A dazzling skyscraper-studded skyline, swanky shopping districts buzzing with fashion giants and bespoke tailors, plush dine outs that push the boundaries of culinary innovation and engaging experiences that leave an impression and tempt you to come back for more — the global financial hub of Hong Kong is truly enticing for the luxury traveller. A plethora of offerings mean that this Asian powerhouse is best explored over several days. Yet, you can make the best of it, even over a quick weekend getaway, with this list of must-dos that are fresh, unique, carefully-curated and far from the clichés.
The erstwhile Police Married Quarters, or PMQ as it’s now known, once served as the site of Hong Kong’s first school providing a Western education to Chinese students. Later converted to Victoria College, and then Queen’s College, it was the alma mater to some of the city’s most influential business tycoons. Post its demolition during World War II, the site was rebuilt as the first dormitory for Chinese police officers. Today, PMQ has been conserved and converted into a cool hub for over 100 local design and creative enterprises. Besides studios and pop-ups of fashion, furniture, jewellery, watches etc, PMQ also features a space exhibiting interesting art, sculpture, installation and photography. The highlight though, is the range of quirky, experiential workshops that are regularly conducted—from Kintsugi, or the art of repairing pottery with gold or silver; to learning how to be a coppersmith, to lacquer art, dyeing with food waste colour and more.
Shopping at the Historic Old Town Central
Hidden in the shadows of Hong Kong’s spectacular high rises are old neighbourhoods steeped in history. One such dynamic locality brimming with style is Old Town Central. Local markets, antique shops and hip concept stores hug the small steep alleys, alongside traditional tea houses and modern art galleries. The seemingly endless rows of antique shops on Upper Lascar Row, or Cat Street as it’s popularly known, offer eclectic collections of Chinese calligraphy, art and vintage furnitures. In the bohemian area of PoHo, vintage shops sell old treasures—from vinyl records and old radios to bags and hats. Concept stores around Aberdeen Street, such as Soul Art Shop and Hong Kong Oapes, feature colourful clay handicrafts, cloth dolls, Chinese lanterns and jewellery. A far cry from the glitzy shopping centres, Old Town Central is a charming treasure hunt you’d want to dive right in.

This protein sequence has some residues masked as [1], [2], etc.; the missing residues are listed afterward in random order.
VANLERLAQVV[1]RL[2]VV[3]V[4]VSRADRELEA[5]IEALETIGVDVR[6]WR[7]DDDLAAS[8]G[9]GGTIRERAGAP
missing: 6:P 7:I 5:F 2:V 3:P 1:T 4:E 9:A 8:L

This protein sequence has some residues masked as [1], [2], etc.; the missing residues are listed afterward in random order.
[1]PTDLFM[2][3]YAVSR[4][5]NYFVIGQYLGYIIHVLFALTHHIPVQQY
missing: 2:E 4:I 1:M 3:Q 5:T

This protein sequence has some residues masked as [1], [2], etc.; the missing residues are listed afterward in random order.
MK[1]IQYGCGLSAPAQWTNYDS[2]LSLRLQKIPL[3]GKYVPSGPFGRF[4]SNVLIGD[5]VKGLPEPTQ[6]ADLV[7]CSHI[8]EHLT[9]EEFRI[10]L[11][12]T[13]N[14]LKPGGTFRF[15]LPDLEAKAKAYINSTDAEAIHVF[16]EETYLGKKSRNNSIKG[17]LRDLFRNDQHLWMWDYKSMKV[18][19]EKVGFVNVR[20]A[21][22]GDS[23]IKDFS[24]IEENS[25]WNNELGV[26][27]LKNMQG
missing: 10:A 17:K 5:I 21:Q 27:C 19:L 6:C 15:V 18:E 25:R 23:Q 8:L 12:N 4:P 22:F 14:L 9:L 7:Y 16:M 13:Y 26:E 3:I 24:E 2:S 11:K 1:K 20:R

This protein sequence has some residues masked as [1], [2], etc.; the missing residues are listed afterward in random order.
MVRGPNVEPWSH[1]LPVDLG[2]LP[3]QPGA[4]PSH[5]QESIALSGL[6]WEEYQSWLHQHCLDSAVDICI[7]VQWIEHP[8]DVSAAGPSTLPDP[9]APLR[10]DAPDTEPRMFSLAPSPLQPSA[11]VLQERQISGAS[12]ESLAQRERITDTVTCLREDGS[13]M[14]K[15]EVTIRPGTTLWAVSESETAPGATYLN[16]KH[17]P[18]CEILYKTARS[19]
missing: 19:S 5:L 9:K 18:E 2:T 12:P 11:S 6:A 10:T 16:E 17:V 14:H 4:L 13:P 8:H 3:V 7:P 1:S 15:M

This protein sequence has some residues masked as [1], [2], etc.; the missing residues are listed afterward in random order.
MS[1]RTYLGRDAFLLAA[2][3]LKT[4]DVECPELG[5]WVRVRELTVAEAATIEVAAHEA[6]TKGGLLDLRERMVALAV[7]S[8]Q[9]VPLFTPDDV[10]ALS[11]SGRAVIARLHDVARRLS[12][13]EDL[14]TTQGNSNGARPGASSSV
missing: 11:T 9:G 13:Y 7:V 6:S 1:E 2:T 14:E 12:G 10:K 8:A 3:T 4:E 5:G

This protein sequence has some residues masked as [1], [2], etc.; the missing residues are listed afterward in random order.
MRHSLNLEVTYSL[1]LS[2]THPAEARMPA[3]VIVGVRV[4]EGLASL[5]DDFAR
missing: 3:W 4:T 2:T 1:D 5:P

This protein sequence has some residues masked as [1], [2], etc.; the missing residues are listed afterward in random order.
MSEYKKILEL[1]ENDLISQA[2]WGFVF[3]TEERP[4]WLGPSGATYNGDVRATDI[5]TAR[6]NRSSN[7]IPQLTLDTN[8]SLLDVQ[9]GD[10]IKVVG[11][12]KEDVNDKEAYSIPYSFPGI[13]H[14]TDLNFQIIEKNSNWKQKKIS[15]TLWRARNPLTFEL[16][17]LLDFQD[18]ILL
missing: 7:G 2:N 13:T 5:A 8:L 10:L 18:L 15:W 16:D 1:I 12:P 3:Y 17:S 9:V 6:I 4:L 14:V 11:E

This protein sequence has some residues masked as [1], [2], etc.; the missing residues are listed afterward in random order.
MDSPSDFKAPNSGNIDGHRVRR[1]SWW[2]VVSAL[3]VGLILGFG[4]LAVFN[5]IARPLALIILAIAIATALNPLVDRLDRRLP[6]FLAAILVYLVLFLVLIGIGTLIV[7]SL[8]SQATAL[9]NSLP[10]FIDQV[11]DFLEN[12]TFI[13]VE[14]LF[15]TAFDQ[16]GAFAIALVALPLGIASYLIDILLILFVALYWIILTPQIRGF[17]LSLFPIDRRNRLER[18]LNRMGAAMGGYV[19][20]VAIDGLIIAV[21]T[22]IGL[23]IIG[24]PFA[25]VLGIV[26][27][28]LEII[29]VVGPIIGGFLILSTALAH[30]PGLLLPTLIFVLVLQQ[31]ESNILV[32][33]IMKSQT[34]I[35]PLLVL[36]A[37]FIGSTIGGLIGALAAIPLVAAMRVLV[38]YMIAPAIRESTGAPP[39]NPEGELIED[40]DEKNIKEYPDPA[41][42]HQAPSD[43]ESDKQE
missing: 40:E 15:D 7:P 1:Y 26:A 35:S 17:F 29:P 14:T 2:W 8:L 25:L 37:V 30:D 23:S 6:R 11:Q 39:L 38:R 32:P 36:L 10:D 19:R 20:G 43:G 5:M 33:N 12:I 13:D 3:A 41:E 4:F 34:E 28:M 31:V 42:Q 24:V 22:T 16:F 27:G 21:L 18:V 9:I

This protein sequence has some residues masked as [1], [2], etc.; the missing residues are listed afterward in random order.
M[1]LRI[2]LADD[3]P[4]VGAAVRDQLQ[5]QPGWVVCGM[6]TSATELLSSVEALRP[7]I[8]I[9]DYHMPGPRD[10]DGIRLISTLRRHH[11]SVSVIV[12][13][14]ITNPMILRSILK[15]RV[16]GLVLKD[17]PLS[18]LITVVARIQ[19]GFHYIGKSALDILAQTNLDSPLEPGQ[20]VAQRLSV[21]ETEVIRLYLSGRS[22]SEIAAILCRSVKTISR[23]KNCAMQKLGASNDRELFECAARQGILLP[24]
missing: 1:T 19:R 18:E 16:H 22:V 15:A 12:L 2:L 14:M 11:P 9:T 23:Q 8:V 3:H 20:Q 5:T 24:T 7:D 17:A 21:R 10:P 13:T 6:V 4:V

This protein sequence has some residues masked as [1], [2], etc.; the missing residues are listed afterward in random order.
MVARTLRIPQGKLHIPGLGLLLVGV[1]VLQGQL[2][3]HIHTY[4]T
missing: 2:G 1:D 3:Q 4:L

Walking into Hong Kong’s swanky new cocktail lounge called Dragonfly is akin to stepping into wonderland. Around 120 vintage turquoise stained glass lamps hang upside down across the ceiling, creating an almost hypnotising effect. The walls stand adorned with over 500 cast iron dragonflies, while an impressive bronze dragonfly statue guard the bar. Inspired by the creative genius of 19th century American artist, Louis Tiffany, Dragonfly is the latest offering from design maverick Ashley Sutton’s stable. The hottest place to be in the city presently, it offers an exclusive selection of cocktails, many of which feature local ingredients such as bubble tea, lemongrass, palm sugar, coconut rum etc, and are an absolute must-try.
Attend A Horse Race
Fish out those glamourous hats, put on your best dress or suit, and head to one of the two race courses in Hong Kong for an evening of exciting horse racing, frenzied betting and classy socialising over drinks and nibbles. The world-class race course at Sha Tin features the largest video screen in the world—as wide as the length of a Boeing 747, whereas the Happy Valley Racecourse houses the Hong Kong Jockey Club Archive and Museum within its premises. Nearly 700 races are conducted at these two tracks every year by the Hong Kong Jockey Club, with a betting turnover of billions. Races are held every Wednesday and on weekends, and you may opt for the ‘Come Horseracing Tour’, which includes round-trip transfers, a guided tour, entry to members’ enclosure, betting voucher and an international buffet spread with unlimited beverages.
Channeling the colonial design and style of the former police station and prison compound of Tai Kwun where it’s housed, Madame Fù blends elements of the east and west into a grand, stylish fine-dining space. Reminiscent of a Parisian café, each of the six stately rooms here are artfully designed with specific themes and identities. Two sprawling verandahs, adorned with ornate lanterns fashioned out of Hermes scarves and velvet banquettes, overlook the central courtyard of Tai Kwun and the towering skyscrapers around. Prior reservations are recommended at this most sought-after venue that doesn’t fail to impress with its vast, delectable contemporary Cantonese menu and a rich selection of fine wine.